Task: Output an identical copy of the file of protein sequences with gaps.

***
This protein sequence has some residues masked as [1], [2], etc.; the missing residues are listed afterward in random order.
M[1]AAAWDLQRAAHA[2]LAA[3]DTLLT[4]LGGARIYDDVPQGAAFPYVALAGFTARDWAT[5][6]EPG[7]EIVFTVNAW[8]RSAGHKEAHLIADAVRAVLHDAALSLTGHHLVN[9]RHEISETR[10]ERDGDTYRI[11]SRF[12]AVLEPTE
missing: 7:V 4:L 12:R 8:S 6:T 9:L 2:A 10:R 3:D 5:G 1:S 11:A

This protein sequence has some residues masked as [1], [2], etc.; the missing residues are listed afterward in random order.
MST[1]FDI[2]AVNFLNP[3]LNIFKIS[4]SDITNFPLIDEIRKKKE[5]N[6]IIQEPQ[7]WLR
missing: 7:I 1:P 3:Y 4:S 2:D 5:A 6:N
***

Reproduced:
This protein sequence has some residues masked as [1], [2], etc.; the missing residues are listed afterward in random order.
M[1]AAAWDLQRAAHA[2]LAA[3]DTLLT[4]LGGARIYDDVPQGAAFPYVALAGFTARDWAT[5][6]EPG[7]EIVFTVNAW[8]RSAGHKEAHLIADAVRAVLHDAALSLTGHHLVN[9]RHEISETR[10]ERDGDTYRI[11]SRF[12]AVLEPTE
missing: 7:V 4:L 12:R 8:S 6:T 9:L 2:A 10:R 3:D 5:G 1:S 11:A

This protein sequence has some residues masked as [1], [2], etc.; the missing residues are listed afterward in random order.
MST[1]FDI[2]AVNFLNP[3]LNIFKIS[4]SDITNFPLIDEIRKKKE[5]N[6]IIQEPQ[7]WLR
missing: 7:I 1:P 3:Y 4:S 2:D 5:A 6:N